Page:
- New Roots Community Garden in the Bronx hires refugees to plant and harvest peppers.
- Hot sauce maker, Small Axe Peppers, buys the peppers from New Roots, and other gardens like it, at a premium price.
- This premium helps the garden sustain itself, while the company uses the peppers to make and distribute the Bronx Hot Sauce.
- Business Insider Today visited New Roots to learn how the garden, with a boost from a hot sauce company, is helping refugees adjust to life in the US.
- Visit Business Insider's homepage for more stories.
Following is a copy of the transcript.
The hot peppers that give this sauce its kick are also giving workers a fresh start.
New Roots farm in the Bronx hires refugees to plant and harvest the peppers that are later used to make the Bronx Hot Sauce.
Hot sauce maker, Small Axe Peppers, partners with more than 100 community gardens across the country that hire sexual assault victims, refugees, and ex-convicts.
The International Rescue Committee assigns refugees to work in gardens through its economic empowerment program.
Rose Nzapa-Ayek fled the Central African Republic after losing her husband and children during the country's violent pre-civil war turmoil.
"This country, if you work for one minute, they're going to pay for one minute, but in my country, it's not like that," Nzapa-Ayerk said. "You work maybe six months with no penny. I call this country, for me, is [the] land of the free."
She arrived in New York 10 years ago, bringing her last surviving daughter.
The International Rescue Committee resettled these women in New York and assigned them to work here in New Roots.
Three years ago, Rose started the training program here, where she studied English and farming. She has since graduated from training. She got a part time job with a catering company and also continued working at the farm planting peppers, kale, swiss chard, and other fresh vegetables.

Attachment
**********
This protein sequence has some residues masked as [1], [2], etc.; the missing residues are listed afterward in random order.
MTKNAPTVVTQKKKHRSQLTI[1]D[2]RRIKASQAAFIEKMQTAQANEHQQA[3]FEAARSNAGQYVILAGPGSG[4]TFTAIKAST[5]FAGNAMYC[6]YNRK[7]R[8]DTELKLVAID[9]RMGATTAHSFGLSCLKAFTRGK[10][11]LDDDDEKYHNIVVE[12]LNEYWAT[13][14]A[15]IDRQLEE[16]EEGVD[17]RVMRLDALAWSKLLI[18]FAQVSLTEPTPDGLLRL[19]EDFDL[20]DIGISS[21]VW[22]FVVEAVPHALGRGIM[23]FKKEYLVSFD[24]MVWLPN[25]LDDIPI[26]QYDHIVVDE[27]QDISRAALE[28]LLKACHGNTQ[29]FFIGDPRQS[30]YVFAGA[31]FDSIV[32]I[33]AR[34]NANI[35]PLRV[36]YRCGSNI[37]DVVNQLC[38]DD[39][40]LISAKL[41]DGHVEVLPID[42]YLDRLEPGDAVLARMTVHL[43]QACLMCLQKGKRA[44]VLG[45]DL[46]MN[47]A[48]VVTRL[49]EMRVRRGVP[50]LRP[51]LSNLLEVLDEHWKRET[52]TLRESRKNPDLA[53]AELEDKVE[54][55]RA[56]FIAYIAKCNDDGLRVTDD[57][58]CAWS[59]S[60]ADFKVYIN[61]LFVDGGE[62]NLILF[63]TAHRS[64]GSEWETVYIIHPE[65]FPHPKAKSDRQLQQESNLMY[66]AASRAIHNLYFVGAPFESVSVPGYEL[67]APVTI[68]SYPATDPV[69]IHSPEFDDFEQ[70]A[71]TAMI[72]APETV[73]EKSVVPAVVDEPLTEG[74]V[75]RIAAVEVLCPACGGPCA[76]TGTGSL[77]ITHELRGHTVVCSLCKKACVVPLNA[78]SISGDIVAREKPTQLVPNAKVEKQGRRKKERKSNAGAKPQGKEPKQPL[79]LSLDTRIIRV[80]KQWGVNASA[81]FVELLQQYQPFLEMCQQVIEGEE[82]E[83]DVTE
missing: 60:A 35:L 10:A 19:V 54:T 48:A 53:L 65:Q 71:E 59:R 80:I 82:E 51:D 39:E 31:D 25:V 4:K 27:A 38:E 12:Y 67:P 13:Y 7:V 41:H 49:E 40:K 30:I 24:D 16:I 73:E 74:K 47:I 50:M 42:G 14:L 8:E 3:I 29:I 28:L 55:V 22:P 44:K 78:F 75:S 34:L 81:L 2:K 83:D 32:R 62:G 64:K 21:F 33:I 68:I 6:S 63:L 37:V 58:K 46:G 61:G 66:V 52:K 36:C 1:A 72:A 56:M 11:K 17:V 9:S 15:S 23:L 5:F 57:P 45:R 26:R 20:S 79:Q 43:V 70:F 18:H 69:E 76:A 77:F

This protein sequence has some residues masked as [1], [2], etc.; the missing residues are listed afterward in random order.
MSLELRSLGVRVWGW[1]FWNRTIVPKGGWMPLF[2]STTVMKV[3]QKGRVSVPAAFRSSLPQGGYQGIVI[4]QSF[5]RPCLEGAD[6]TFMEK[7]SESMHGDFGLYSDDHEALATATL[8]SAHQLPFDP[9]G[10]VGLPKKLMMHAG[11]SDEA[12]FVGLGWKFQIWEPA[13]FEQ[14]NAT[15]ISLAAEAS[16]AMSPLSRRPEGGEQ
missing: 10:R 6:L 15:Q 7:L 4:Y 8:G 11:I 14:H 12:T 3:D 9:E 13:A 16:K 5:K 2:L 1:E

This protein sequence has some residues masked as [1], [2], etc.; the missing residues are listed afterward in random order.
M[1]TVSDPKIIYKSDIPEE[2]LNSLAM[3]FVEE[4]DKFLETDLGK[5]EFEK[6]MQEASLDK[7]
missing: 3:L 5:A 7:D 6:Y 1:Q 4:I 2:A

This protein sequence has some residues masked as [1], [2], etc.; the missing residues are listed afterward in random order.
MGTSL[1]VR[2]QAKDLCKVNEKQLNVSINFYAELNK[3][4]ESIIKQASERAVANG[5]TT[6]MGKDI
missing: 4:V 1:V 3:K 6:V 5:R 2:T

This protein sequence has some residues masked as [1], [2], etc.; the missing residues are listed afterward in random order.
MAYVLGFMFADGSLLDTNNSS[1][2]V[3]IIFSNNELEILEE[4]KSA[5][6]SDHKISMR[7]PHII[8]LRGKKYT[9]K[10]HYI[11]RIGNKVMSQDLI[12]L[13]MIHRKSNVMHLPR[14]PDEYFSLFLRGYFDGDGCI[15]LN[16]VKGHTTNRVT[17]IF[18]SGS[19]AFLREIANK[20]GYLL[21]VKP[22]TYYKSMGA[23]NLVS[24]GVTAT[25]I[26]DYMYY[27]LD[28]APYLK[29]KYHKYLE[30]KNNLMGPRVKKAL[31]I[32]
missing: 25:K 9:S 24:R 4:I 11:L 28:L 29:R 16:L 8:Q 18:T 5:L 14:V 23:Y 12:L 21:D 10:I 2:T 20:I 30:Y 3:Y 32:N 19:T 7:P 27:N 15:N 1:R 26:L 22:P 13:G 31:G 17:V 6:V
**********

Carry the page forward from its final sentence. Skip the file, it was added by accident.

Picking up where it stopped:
She says the garden has helped her cope with her trauma.
"When I came, I was very, very sick.," Rose said.
"I went to the hospital. The doctors say to me, 'High blood pressure, high cholesterol.' Then after six months, I go back to the doctor. The doctor has me, 'Oh Rose, congratulation!' Then she said to me, your cholesterol go down. Then I say it's the garden!"
After a year at the garden, Rose's health recovered, and she stopped taking antidepressants. She's also eating better, and has enough food to feed both her and her daughter with the fresh harvest she picks from her garden bed.
Once she's chosen what to take home, Rose sets aside peppers for a hot sauce company. The peppers that Rose harvests in this garden are then used to make the Bronx Hot Sauce.
Since 2014, Small Axe has distributed serrano pepper seeds to community gardens like New Roots each spring.
"We wanted to find a way to kind of empower community gardens to make money doing the things they were already doing," said Small Axe Peppers cofounder Daniel Fitzgerald. "They were already growing fresh and healthy and delicious produce, but they didn't have a way to earn income doing that."
Small Axe buys the peppers back from the gardens in August at a premium price of $4 per pound. The company then drops the peppers off at a facility where the hot sauce is produced and bottled.
In 2018, Small Axe bought back 1,500 pounds of peppers from 30 gardens in the Bronx, which equated to a total of $6,000 paid back to the gardens. Dan and his team made 10,000 bottles of hot sauce that year.
This economic model allows the gardens to sustain themselves.
"We're able to take something that's in season for one, two or three months of the year, lock it in, and then sell it and make it available to customers who want to support these urban farms the other 12 months of the year, which is very cool," Fitzgerald explained.
Sheryll works with the International Rescue Committee to manage the New Roots farm and its economic empowerment program. She has trained dozens of refugees since 2015.
She says most of the refugees and asylees recruited for New Roots go on to get jobs of their own.
"You learn enterprise skills by learning how to not only harvest the food and set up the displays, but how to sell the food; how to do a cooking demonstration so that you can attract clients to the market; how to handle money." Durrant said. "It's like an all-round program. They are equipped with these skills that you can work at a job in the food industry and even start your own enterprise."
But even with her new job, Rose wanted to keep working here. And she doesn't miss a day. She says the garden feels like home.
"This garden is the best place for me to be," said Rose.